A balanced force with a balanced budget ?

Challenger 2

A guest post from Jed…

TD has recently regailed us with posts on the Post Afghan vehicle lottery and on aspects of operational mobility (just to back up his veritable reference work on bridging!), including his awesome series of specialist mobility video postings.

In the comment threads, plus those on earlier articles there is countless discussion of wheels versus tracks, CVR(T) 2.0 versus FRES SV etc. Personally I have always thought that “wheels versus tracks” is a non-existing argument – in fact we very obviously need both and we should use the right tool for the right job wherever and whenever we can.

However my thoughts on Future Force 2020 and what the army might look like evolve every time I read another interesting article or re-read interesting comments in the various threads. The evolution of the “perfect” post Afghanistan force structure for the British Army is apparently a cause close to many of our hearts, even ex-Navy men like me ! However as none of us are endowed with the ability to read the tea leaves of the geo-political future, we can’t really do anything other than attempt to design a force structure that meets the requirements of the SDSR, with a balanced set of capabilities that has the ability to enable a flexible response by UK forces to a potentially very broad set of contingencies.

Following this train of thought, I constantly return of two of TD’s enduring themes:

1. Massive commonality of vehicle type – with the aim to reduce logistics burden and through lifecycle cost by maximising maintenance benefits and simplifying the spares holdings etc.

2. Providing niche capabilities – providing NATO and ad hoc coalitions, or other alliances with specific ‘niche’ capabilities that lever what we are good at, or what we are already equipped to do.

Using these lenses to view the expeditionary requirements of the SDSR, with HMG’s confirmed desire to meddle in other people’s backyards in order to safeguard our national security interests, my own thoughts on force structure and Tables Of Equipment (ToE) have swung back and forth as the debate rages in the comment threads.

For example, I have never been a ‘fan’ or proponent of the 8 x 8 wheeled AFV as a replacement for tracked medium weight vehicles. However a few vociferous commenters are great fans of the concept, and their arguments with respect to strategic self-deployment, and operational mobility in theatre are not completely without merit. On the other hand, although just about everyone admits that the day of the 60 tonne plus MBT are really not over, with even the COIN-istas admitting their utility, the questions remain as to how often we might require their capabilities in any great numbers, and what is the best way to retain their certain advantageous capabilities.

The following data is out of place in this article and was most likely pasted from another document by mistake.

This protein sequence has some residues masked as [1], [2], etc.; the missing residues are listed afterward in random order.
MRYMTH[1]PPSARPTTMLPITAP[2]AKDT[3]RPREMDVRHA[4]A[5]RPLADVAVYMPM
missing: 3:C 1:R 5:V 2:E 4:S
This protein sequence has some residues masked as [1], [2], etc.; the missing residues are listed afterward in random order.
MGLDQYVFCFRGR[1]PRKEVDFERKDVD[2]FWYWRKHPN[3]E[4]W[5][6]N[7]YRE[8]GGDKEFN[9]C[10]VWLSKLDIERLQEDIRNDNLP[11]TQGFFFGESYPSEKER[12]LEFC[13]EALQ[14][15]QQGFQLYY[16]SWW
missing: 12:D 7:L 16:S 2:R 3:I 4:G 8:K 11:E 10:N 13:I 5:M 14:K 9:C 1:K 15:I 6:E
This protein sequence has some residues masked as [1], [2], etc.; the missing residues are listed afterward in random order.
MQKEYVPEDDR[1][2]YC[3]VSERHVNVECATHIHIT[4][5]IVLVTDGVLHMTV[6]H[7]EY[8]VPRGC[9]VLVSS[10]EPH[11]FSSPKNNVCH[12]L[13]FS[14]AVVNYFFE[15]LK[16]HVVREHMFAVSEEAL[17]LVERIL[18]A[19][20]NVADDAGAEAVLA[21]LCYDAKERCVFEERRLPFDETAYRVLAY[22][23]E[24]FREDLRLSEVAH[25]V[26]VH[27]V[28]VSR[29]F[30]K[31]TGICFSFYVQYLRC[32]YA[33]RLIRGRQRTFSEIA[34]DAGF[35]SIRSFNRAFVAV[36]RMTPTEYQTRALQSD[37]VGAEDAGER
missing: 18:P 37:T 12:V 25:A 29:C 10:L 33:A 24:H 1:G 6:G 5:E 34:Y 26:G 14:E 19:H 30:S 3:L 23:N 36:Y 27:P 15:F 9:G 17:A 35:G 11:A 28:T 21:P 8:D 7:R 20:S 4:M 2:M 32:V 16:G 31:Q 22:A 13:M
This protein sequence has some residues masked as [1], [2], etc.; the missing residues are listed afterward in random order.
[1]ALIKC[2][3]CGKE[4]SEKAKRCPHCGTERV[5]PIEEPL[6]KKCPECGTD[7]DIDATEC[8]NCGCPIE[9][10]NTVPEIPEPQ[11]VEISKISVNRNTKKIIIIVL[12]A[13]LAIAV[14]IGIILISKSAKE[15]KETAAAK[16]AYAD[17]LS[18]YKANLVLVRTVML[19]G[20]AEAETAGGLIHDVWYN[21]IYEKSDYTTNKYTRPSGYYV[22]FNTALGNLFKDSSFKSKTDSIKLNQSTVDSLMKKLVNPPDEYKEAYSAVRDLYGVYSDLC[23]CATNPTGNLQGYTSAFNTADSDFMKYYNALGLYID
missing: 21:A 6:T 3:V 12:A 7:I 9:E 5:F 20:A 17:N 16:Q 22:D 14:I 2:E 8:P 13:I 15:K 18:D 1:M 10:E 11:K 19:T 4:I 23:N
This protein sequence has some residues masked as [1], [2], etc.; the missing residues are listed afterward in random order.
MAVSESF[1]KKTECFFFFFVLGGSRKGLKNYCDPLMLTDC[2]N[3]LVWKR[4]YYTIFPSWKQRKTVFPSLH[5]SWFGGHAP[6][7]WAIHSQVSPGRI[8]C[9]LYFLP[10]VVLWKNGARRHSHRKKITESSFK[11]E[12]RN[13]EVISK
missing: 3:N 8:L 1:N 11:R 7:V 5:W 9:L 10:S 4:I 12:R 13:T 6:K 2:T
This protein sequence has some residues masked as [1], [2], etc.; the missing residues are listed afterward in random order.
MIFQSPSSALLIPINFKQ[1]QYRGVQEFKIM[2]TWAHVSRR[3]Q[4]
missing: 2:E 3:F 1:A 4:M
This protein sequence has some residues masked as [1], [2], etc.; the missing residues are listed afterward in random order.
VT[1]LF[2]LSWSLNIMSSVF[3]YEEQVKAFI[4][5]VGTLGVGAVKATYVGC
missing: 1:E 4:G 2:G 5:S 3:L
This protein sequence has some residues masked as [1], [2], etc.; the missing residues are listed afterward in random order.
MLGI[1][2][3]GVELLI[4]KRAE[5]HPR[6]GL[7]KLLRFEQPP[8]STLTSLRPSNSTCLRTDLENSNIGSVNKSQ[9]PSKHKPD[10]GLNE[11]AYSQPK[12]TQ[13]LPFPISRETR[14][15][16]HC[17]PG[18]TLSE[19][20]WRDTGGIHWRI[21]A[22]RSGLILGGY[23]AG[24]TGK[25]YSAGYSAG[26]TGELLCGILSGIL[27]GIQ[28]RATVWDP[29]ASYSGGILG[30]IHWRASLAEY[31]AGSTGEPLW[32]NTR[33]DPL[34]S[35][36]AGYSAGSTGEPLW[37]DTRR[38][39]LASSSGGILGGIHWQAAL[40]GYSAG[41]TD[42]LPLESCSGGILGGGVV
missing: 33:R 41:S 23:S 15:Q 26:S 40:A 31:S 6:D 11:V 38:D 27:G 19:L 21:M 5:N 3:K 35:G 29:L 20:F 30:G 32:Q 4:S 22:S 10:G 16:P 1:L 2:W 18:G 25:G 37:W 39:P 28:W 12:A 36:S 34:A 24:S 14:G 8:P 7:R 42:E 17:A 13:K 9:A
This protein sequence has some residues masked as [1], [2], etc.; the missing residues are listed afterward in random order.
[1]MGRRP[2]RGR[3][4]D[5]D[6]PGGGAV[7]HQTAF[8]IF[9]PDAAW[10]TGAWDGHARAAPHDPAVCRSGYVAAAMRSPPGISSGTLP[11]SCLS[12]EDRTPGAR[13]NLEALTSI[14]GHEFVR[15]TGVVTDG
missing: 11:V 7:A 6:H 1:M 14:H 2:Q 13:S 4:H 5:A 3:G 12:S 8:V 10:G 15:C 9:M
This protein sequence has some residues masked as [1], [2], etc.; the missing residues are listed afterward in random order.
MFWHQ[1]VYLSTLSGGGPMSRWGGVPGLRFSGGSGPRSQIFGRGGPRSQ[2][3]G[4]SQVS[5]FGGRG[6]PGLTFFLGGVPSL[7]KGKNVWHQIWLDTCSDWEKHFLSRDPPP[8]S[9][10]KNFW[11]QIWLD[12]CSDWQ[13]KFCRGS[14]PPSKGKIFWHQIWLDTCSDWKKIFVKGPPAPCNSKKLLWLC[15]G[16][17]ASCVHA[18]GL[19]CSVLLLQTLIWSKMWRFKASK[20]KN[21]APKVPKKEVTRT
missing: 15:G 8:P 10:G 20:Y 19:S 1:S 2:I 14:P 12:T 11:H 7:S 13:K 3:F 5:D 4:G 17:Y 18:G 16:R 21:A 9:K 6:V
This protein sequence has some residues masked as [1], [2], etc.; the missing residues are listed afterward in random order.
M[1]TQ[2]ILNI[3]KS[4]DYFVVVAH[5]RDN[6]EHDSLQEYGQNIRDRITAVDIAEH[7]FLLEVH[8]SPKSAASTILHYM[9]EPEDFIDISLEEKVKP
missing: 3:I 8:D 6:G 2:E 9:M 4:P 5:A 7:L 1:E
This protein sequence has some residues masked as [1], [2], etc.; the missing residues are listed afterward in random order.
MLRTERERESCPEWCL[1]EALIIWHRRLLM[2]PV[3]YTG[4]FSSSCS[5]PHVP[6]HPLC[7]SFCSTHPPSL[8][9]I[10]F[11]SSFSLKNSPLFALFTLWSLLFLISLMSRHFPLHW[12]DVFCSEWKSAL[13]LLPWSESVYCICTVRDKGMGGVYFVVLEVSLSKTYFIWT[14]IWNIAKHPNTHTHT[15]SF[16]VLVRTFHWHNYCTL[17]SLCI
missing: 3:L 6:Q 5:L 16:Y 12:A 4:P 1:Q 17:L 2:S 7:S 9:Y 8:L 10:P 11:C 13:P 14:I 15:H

Questions, questions and more questions…..

I would like to examine a few of the questions that pop up in my mind before indulging in a little bit of “fantasy fleet” force structure design.

Question 1 – do operational requirements outweigh the cost benefits of massive standardisation ?

If we could standardize on 3 ‘fighting vehicle’ fleets (not including MBT) with:

  • 1 tracked medium family (upgraded Warrior or FRES SV),
  • 1 wheeled Medium family (FRES UV) and
  • 1 light wheeled family (Foxhound);

plus some oddities like RM Viking, then would the cash benefits outweigh any potential operational flexibility costs ?

Question 2 – does filling a ‘niche’ mean going to extremes ?

Our NATO allies are divesting themselves of MBT’s and reducing their numbers of high end tracked, medium to heavy weight MICV / AIFV type vehicles, well most of them are – the U.S. and Turkey to a lesser extent. So should we aim for that niche, do a U-turn on MBR’s and go all heavy at one end and all light at the other ? Keep all our Chally 2’s and Warriors, upgrade them, get FRES SV into service, and build up the capabilities of our elite light infantry units at the other end of the capability spectrum ? After all we are no longer fighting the cold war, so do we need a the equivalent of TA infantry battalions in Saxon, able to zoom along the autobahn to re-enforce BAOR ?

But as I suggest, with the SDSR requirements, this is hardly a likely niche to focus on, is it ?

So could we go the other way ?

Reduce heavy armour and tracks to a minimalist capability, relying on allies to bring the tanks if we end up in another GW1 / GW2 type scenario ? Does the French, Italian, and U.S. (Stryker brigade) all wheeled brigade type of force fulfill the requirements of a what is largely an expeditionary force ?